As a bonus, I did not have the waiting game at submission as I forgot to add an ethical consent for the work (solely bioinformatics work). That is, when a paper is submitted there is a waiting period for the editor to confirm that the paper will be reviewed and that reviewers have been found, so if one hears back soon it is bad. Instead I got asked the next day to resubmit with an ethical approval statement. I may have hit my mechanical mouse a few times (JavaScript does that), but I omitted that part.
In essence, the waiver process was way harder. In another post I looked into the profit margins of major publication companies and every single academic will agree that the system is broken, but I was pleased and for a brief instant I was in favour of the system... until I wanted to read a paper at home the next day.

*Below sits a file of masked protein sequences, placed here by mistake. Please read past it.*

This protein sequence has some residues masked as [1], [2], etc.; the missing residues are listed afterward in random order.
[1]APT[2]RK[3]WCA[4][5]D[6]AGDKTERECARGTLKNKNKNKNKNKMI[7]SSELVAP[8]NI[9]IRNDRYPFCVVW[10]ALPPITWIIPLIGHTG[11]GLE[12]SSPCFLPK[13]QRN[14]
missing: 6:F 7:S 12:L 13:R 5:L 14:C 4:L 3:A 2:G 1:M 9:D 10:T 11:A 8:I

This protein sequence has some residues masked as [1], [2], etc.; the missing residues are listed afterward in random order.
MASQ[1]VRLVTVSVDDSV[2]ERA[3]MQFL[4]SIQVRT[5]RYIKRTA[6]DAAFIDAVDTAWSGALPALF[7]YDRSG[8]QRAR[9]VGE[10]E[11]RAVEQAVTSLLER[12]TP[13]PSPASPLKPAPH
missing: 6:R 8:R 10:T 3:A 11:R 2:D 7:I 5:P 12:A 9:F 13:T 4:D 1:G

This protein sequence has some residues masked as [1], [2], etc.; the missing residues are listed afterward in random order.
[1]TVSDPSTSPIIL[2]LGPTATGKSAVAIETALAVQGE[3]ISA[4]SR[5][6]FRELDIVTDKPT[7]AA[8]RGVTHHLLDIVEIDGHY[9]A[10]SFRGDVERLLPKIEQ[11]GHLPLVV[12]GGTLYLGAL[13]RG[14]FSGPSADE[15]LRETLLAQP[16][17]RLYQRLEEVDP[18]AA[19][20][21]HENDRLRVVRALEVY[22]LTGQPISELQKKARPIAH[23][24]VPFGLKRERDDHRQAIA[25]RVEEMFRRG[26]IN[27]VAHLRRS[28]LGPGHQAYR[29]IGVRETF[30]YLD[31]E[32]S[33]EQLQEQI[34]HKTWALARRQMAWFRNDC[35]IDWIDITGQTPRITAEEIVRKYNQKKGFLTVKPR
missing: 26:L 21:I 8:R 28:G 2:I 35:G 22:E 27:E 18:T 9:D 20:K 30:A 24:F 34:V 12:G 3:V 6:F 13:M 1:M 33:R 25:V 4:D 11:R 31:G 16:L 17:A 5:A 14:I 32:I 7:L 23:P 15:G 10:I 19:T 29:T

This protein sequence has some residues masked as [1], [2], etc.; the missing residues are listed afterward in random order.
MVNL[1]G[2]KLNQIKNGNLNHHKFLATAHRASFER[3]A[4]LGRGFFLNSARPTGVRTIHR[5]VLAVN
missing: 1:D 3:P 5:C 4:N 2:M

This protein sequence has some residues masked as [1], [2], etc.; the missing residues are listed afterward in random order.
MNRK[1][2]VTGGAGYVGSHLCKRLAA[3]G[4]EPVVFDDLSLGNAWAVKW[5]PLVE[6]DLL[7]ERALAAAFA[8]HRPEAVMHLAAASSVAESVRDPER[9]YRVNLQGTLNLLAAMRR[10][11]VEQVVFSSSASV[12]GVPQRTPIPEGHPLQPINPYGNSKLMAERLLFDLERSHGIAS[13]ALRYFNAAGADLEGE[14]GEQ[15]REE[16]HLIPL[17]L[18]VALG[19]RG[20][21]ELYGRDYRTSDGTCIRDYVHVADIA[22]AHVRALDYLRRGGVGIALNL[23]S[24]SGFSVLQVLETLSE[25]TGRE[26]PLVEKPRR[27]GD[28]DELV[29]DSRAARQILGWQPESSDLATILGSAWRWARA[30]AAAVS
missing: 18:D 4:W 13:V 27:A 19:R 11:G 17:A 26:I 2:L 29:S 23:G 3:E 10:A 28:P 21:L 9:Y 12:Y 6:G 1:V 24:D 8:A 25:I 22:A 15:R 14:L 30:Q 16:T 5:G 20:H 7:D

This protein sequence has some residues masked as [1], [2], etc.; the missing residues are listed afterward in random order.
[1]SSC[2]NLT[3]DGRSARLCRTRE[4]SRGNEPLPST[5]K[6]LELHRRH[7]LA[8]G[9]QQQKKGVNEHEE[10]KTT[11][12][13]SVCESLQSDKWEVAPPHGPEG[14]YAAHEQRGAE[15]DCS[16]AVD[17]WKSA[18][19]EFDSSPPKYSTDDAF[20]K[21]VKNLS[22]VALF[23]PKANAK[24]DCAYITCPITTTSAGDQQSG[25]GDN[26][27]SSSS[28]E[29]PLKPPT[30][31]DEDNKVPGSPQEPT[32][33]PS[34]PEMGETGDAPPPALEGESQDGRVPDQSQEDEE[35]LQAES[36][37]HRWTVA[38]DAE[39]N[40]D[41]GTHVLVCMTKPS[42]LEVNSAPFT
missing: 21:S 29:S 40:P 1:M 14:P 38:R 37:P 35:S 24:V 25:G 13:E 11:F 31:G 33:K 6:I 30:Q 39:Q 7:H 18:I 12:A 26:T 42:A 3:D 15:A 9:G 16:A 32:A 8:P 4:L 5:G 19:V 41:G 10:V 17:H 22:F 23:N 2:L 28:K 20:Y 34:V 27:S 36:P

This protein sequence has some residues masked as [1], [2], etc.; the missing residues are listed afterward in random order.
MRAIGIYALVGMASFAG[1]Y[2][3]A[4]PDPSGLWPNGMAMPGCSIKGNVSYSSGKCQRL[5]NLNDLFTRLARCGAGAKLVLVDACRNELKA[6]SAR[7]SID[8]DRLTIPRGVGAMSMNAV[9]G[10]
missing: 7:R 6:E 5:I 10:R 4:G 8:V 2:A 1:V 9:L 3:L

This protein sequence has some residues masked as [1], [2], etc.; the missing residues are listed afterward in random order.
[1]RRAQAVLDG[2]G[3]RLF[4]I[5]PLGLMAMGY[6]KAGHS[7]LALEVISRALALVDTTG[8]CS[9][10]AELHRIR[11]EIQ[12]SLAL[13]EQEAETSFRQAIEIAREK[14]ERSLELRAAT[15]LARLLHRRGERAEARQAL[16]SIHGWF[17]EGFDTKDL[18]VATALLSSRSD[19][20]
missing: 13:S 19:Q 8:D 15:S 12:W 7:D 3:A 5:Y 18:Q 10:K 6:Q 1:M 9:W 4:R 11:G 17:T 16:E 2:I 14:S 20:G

Scientific independence

On grants I can now claim this as proof of scientific independence. However, off the record, the self-management and decision making was easy  —I tweaked something until I did not care sufficiently about it—, I would say the greatest challenge was actually overcoming my self-doubt, which based on the September–January hiatus, I did not overcome as strongly as I should have.
Ironically, for my other paper drafts I need to nag people, so the self-doubt is masked by the annoyance of having to nag.